Movie critic Roger Ebert has died at age 70, according to the Chicago Sun-Times newspaper.
Earlier this week, Ebert announced he was taking a "leave of presence" from his film reviews because of a recurrence of cancer.
In his blog, Ebert said he's written 306 movie reviews, a blog post or two a week, and assorted other articles over the past year -- the most of his career -- and he must "slow down now."
Ebert said a "painful fracture" in his hip that made it difficult for him to walk was revealed to be cancer, but he took the news in stride.
"So on bad days I may write about the vulnerability that accompanies illness. On good days, I may wax ecstatic about a movie so good it transports me beyond illness," he said.
In honor of his nearly 50-year career of film reviews, we also wax ecstatic about Ebert's most memorable quotes:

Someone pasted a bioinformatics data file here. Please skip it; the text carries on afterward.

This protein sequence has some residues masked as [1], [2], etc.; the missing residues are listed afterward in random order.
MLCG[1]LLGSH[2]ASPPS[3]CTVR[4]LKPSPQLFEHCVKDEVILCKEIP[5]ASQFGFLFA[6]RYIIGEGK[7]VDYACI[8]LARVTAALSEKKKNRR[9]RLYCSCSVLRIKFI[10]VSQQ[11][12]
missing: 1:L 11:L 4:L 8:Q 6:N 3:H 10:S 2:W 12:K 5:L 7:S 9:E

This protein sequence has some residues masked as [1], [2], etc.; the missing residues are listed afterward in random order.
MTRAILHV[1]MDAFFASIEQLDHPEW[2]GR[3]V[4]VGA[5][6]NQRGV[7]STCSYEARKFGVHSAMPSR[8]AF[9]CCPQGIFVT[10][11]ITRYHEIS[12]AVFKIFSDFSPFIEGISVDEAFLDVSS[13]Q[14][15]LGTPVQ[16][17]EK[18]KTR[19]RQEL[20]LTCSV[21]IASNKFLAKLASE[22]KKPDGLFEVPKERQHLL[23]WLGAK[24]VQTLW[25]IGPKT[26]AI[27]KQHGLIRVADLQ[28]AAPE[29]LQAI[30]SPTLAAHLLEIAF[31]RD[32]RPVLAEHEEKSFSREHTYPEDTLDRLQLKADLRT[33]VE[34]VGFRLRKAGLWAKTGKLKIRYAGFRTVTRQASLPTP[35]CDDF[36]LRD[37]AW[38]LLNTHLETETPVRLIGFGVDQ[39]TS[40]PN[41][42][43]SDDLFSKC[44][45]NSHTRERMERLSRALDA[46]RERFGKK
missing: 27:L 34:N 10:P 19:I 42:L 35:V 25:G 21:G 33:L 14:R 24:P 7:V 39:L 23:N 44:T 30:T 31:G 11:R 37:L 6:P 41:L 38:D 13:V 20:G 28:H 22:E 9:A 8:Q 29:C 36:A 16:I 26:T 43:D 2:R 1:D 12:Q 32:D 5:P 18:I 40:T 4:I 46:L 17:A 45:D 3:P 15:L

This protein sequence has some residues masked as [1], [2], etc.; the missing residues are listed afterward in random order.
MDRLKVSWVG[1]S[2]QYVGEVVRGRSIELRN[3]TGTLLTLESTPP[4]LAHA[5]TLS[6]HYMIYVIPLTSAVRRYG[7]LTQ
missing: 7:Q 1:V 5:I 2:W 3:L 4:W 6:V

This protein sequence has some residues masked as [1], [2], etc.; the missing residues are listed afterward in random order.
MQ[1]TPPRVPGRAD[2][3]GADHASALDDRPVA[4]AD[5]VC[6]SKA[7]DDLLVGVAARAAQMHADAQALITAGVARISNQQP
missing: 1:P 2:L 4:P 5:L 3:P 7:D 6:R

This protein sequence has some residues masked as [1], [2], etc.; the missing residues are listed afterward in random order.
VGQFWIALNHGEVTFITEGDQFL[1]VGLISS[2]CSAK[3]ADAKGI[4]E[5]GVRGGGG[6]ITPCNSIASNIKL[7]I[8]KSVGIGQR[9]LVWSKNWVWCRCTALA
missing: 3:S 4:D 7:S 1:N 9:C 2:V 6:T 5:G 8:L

“Every great film should seem new every time you see it.”
“No matter what they're charging to get in, it's worth more to get out.”
“No good movie is too long and no bad movie is short enough.”
“If he's going to persist in making bad movies, he's going to have to grow accustomed to reading bad reviews.” -- referring to Rob Schneider in “Deuce Bigelow: European Gigolo.”
“To say that George Lucas cannot write a love scene is an understatement; greeting cards have expressed more passion.”
“Your intellect may be confused, but your emotions will never lie to you.”
“I’ve seen audits that were more thrilling.” -- referring to “Crocodile Dundee II.”
“If you have to ask what it symbolizes, it didn't.”
“I stopped taking notes on my Palm Pilot and started playing the little chess game.” -- referring to “Masterminds.”
"Doing research on the Web is like using a library assembled piecemeal by pack rats and vandalized nightly.”